Artist-in-Residence Blog: Filming the Mount Auburn Winter

February 8, 2016

“In today’s sharp sparkle, this winter air, anything can be made, any sentence begun.”

– Poet Elizabeth Alexander

Unlike the bright colors of Summer, the birdsongs of Spring, or the airborne leaves of Autumn, Winter is full of empty spaces. Most branches are bare, revealing the stunning superstructures of trees. The normally noisy colors are muted to greys, dull browns and ruminative shades of blacks. A spare, cinematic beauty. And people. People are mostly absent from the rolling hills, stone memorials, and ice covered ponds. Perfect for filming, especially in the morning, around sunrise.

On this day, the first major snowstorm of the year, I am hunting among the stones. Stalking feelings. The emotions reach deeper during this season — In the cold, sharp slap of the wind on the face, the sparser cries of overwintering birds, and the dull ache of feet in boots.

For the images in my mind, falling snow is the best. The flakes in the air, a slight wind blowing them a few degrees off the vertical, and powder everywhere below. It’s our annual New England magic show, and I’ve been holding on to my ticket for almost a year.  Rising before dawn, I’m here to complete a four-season cinematic survey around several sites: the statue, Hygeia, by the 19th century African-American sculptor, Edmonia Lewis; the monument to George Angell, animal rights activist and founder of the MSPCA; the lovingly carved stone from one wife to her late wife; and a modest, shared stone that memorializes a mother who slowly passed away from cancer while her daughter, then a freshman in college, nursed her in their nearby home.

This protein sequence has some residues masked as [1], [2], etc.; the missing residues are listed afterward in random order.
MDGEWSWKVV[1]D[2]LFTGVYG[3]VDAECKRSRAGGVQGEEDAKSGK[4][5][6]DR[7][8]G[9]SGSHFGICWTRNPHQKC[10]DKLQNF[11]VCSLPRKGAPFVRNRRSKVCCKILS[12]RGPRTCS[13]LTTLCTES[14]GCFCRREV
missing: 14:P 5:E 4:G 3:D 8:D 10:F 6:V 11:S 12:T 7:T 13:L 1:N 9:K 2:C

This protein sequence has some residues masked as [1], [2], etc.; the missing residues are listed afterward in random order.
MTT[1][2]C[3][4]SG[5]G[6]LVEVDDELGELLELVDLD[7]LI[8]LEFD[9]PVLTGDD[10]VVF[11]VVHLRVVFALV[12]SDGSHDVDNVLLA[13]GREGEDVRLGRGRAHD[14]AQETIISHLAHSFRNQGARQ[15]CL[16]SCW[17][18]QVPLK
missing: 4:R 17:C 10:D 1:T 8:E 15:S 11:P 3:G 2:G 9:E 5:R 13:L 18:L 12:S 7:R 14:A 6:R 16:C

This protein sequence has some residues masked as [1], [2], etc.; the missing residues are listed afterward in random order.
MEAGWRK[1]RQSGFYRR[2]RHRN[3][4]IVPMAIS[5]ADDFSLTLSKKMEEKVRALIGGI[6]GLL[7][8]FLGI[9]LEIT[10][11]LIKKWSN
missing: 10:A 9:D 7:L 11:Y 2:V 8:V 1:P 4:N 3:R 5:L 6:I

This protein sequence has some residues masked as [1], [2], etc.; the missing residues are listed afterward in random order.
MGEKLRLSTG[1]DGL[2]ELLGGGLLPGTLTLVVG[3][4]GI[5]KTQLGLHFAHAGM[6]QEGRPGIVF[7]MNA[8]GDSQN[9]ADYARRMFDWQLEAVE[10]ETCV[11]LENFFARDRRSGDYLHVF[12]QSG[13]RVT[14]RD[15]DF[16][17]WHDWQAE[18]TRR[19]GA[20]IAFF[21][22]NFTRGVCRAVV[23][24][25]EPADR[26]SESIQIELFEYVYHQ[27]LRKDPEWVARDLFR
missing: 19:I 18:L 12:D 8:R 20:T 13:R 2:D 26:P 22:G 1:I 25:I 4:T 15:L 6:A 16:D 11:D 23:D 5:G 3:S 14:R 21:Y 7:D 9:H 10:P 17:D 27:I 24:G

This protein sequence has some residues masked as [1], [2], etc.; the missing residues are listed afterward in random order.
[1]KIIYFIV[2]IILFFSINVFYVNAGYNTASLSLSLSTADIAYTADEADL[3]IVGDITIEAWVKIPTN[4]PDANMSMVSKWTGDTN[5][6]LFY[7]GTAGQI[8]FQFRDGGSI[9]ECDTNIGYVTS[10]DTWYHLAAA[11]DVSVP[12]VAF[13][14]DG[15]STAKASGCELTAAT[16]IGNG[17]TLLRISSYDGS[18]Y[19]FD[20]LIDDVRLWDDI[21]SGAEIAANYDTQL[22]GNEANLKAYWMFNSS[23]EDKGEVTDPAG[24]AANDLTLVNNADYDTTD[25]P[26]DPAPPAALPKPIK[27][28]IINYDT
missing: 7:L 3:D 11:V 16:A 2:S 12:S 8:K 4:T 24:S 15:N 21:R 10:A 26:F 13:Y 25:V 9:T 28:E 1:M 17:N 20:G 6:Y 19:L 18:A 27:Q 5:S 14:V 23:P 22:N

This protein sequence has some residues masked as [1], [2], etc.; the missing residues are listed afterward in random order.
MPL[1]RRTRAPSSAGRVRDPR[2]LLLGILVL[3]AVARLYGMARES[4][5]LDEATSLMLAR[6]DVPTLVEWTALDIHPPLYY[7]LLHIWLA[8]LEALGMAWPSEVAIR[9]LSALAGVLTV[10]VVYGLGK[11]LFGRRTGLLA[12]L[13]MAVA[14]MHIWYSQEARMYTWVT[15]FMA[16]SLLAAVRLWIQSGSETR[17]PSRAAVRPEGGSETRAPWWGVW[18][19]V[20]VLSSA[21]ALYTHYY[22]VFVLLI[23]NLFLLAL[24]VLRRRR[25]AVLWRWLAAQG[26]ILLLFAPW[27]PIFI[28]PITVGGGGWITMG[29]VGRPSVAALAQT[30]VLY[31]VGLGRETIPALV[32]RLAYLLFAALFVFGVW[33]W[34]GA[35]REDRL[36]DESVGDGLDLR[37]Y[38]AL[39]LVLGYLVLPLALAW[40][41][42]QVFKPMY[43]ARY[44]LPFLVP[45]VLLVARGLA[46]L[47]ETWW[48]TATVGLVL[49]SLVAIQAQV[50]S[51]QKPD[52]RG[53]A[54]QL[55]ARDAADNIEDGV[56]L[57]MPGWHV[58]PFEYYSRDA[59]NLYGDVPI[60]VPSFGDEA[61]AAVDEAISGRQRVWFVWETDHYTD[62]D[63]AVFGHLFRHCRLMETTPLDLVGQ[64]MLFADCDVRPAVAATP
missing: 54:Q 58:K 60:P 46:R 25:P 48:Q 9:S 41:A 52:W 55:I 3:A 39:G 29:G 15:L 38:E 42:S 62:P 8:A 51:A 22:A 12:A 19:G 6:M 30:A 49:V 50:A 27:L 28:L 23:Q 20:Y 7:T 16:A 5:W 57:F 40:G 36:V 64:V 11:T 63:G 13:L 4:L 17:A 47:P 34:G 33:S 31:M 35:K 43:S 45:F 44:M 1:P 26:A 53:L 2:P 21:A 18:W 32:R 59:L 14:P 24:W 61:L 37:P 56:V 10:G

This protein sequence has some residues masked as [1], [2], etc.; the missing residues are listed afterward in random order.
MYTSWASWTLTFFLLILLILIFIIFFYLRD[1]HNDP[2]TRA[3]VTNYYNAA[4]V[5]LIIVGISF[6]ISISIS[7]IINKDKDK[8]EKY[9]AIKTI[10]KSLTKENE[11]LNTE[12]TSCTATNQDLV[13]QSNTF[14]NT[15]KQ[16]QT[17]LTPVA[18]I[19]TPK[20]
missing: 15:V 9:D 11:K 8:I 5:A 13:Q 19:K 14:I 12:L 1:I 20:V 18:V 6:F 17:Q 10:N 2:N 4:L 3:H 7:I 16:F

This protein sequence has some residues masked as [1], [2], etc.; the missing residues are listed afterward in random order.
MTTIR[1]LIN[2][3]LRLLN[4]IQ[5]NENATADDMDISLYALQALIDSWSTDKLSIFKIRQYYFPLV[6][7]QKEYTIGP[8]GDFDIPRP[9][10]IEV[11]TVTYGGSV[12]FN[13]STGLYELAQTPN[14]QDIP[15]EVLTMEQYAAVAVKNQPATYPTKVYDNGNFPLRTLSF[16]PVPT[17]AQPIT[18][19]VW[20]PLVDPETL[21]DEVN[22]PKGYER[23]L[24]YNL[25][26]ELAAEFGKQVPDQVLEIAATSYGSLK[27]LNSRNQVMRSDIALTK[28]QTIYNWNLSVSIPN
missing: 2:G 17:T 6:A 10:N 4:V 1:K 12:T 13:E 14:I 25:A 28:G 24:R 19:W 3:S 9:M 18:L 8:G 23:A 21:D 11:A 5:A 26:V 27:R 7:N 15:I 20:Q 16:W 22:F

Oh, the humanity. – Roberto Mighty, Artist-in-Residence, Mount Auburn Cemetery

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